Stronger, nationally-consistent screening laws for people wanting to work or volunteer with children in South Australia are set to come into effect from 1 July 2019.
The new working with children check (WWCC) means that anyone working or volunteering with children will require a check by law.
The checks will be valid for five years, will be transferable between jobs and will align South Australia with new national standards.
Professions requiring a Department of Human Services (DHS) WWCC check for the first time include:
The new laws are being introduced in response to recommendations from both Federal and South Australian Royal Commissions, to help better protect children in our communities.
From 1 July , individuals will be able to apply for a WWCC themselves, instead of the current system where only an employer or volunteer organisation can initiate a screening request. This allows people looking to enter child-related work industries to be work-ready.
The new laws replace the current system where people can have a number of different clearances, such as a national police check.
Implementing such a big change requires some flexibility, which is why there will be transition periods for people affected by the new requirements.
People who hold a current, valid DHS child-related employment screening on 1 July will be recognised as having a valid WWCC until their current screening expires. Other groups who will need a WWCC for the first time will also have arrangements in place to support their transition into the scheme.
For most people working or volunteering with children, this means that no immediate action will be required.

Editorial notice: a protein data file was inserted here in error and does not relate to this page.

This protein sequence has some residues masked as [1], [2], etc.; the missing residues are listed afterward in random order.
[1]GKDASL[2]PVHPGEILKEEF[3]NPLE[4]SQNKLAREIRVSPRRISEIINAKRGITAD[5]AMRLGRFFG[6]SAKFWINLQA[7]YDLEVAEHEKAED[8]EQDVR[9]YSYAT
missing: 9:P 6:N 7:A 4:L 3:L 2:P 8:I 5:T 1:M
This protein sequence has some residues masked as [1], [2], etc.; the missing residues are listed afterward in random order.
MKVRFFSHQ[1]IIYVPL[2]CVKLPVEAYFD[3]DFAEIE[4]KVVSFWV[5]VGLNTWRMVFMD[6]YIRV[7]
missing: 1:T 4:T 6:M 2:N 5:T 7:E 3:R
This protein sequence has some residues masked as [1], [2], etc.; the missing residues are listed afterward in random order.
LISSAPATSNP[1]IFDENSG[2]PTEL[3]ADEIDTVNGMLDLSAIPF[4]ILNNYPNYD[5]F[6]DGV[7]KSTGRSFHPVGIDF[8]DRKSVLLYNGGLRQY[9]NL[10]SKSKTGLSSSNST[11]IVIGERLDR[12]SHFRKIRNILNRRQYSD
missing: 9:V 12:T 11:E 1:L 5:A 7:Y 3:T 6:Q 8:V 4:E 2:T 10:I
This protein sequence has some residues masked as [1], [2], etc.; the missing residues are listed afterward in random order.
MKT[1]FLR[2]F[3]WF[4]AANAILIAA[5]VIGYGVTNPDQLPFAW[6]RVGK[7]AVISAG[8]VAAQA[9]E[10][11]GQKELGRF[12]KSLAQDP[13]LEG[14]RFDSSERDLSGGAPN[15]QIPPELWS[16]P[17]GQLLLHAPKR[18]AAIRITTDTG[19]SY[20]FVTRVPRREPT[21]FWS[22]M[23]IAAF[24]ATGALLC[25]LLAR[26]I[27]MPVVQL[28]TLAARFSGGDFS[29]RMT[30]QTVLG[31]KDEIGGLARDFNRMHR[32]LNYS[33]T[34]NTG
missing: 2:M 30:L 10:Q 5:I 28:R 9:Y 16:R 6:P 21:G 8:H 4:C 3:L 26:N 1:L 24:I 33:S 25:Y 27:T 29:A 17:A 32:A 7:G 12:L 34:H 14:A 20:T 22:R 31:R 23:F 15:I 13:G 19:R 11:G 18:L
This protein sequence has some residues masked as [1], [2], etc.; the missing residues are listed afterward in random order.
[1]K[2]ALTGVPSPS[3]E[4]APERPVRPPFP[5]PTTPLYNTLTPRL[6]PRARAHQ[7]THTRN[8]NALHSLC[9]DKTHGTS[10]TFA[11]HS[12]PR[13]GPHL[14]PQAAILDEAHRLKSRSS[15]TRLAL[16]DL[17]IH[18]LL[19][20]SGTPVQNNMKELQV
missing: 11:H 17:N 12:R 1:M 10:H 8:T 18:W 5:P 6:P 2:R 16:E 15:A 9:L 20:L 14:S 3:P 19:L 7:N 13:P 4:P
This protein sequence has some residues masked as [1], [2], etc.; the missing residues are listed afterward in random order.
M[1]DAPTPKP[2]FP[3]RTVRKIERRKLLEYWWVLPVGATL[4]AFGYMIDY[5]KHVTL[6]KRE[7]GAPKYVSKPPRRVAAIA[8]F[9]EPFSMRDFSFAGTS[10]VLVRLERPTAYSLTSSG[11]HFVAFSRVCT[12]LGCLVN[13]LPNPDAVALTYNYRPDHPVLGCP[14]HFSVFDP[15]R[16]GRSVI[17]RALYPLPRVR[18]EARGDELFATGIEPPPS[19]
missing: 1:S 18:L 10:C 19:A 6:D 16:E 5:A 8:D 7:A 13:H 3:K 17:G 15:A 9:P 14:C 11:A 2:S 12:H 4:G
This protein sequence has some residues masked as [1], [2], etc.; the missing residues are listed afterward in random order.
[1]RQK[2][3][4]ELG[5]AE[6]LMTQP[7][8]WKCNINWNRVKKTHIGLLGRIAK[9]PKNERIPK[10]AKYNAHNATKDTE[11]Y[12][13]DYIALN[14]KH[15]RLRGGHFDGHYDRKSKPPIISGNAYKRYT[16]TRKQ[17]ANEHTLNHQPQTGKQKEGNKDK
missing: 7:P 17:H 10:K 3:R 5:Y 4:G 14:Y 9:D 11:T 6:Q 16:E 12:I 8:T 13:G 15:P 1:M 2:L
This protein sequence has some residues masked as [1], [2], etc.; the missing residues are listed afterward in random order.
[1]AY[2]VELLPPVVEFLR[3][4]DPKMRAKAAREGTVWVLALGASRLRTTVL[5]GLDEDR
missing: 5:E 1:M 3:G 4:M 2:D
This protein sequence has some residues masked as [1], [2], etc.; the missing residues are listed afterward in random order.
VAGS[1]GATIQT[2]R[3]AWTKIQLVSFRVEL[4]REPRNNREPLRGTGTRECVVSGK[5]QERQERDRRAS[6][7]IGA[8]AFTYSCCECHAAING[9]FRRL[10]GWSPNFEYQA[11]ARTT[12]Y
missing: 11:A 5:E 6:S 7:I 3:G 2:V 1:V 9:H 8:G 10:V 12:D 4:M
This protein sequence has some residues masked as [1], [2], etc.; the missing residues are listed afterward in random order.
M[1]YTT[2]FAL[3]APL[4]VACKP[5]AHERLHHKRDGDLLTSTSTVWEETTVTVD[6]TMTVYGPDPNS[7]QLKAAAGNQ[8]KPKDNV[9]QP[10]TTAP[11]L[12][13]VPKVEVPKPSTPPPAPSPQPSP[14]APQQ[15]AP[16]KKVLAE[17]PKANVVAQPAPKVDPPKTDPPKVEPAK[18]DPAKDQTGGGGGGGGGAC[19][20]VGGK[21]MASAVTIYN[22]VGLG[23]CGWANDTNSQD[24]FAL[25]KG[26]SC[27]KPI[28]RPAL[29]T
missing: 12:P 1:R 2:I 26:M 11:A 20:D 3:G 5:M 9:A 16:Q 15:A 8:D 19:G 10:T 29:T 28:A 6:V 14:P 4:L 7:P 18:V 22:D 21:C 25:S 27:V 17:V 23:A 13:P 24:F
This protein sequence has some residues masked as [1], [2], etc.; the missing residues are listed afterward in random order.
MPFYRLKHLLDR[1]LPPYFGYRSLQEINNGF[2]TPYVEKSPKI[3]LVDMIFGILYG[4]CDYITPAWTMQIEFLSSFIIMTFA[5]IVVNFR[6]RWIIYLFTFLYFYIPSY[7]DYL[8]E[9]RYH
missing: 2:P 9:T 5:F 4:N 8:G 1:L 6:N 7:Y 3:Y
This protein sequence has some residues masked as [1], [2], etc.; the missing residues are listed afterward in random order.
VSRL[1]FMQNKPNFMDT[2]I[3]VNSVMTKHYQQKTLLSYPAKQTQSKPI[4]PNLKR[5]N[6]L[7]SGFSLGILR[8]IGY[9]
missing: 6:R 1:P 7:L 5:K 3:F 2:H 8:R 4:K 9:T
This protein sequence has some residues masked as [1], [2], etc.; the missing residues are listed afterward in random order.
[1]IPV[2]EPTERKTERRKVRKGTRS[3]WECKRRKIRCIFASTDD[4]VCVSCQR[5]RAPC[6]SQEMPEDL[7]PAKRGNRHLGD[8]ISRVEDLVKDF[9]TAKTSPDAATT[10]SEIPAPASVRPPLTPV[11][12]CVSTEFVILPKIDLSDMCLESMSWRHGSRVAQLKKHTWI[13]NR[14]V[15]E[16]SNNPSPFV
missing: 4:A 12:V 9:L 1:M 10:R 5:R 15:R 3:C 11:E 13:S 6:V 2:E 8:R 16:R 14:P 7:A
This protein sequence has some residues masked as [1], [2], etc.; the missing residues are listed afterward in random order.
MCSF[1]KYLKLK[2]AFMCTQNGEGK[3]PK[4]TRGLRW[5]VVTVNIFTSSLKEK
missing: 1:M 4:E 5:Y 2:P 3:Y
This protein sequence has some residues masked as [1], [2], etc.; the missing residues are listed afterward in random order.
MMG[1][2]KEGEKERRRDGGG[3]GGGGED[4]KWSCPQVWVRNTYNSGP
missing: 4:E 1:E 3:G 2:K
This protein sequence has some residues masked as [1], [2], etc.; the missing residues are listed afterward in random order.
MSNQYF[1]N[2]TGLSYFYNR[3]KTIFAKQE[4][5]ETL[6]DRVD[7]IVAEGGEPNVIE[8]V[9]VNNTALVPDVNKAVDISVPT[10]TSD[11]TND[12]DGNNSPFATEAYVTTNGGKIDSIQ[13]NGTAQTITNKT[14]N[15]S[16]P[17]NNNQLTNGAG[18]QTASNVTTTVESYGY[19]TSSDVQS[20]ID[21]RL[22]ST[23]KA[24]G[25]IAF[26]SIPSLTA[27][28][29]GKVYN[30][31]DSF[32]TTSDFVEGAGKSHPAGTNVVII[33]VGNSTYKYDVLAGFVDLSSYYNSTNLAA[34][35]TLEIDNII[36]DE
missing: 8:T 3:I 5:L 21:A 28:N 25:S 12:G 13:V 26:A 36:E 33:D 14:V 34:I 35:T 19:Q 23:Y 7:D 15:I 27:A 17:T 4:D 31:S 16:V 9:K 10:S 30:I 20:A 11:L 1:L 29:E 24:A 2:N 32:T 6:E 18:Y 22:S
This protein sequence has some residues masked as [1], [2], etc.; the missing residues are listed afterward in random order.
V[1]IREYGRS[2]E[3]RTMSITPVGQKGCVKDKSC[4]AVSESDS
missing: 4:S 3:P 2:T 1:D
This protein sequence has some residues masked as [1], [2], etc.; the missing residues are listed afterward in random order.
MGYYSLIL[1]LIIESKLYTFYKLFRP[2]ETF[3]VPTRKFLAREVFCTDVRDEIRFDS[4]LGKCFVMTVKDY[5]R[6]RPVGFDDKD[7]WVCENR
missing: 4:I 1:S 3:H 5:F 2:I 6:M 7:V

Screening checks for volunteers remain free.
Over the coming months, DHS will work closely with communities and professional groups to provide more detailed information about individual circumstances, transition periods and what the new laws mean for them.
The new NDIS Worker Screening check will also come into effect from 1 July. The check creates nationally-consistent screening and monitoring for employees of registered NDIS providers, to help protect people with disability.
There will be no changes to current working with children screening practices until the Child Safety (Prohibited Persons) Act 2016 starts. This is when a new system of working with children screening checks will apply. There is currently no commencement date for the act. However, consultation on its regulations occurred from March to April 2018.
Feedback is currently being used by the Attorney-General’s Department to help finalise these regulations.
A comprehensive communications and education program will be run ahead of new working with children screening checks coming into place.
New laws provide stronger protections for children New laws paving the way for more effective working with children checks and greater rights for foster carers and children in care have passed State Parliament.
The Children’s Protection Law Reform (Transitional and Related Amendments) Bill enables elements of the Government’s child protection reform agenda to begin, transitioning to the new Children and Young People (Safety) Act 2017. The Bill also enables consequential amendments to existing legislation.
It amends the Births Deaths and Marriages Act to allow for a name change of a child under guardianship, at the discretion of the Chief Executive of the Department for Child Protection.
A further consequential amendment will ensure financial or other assistance to be provided to an approved carer of children or young people are secured, including when care continues for children who are 18 years and over.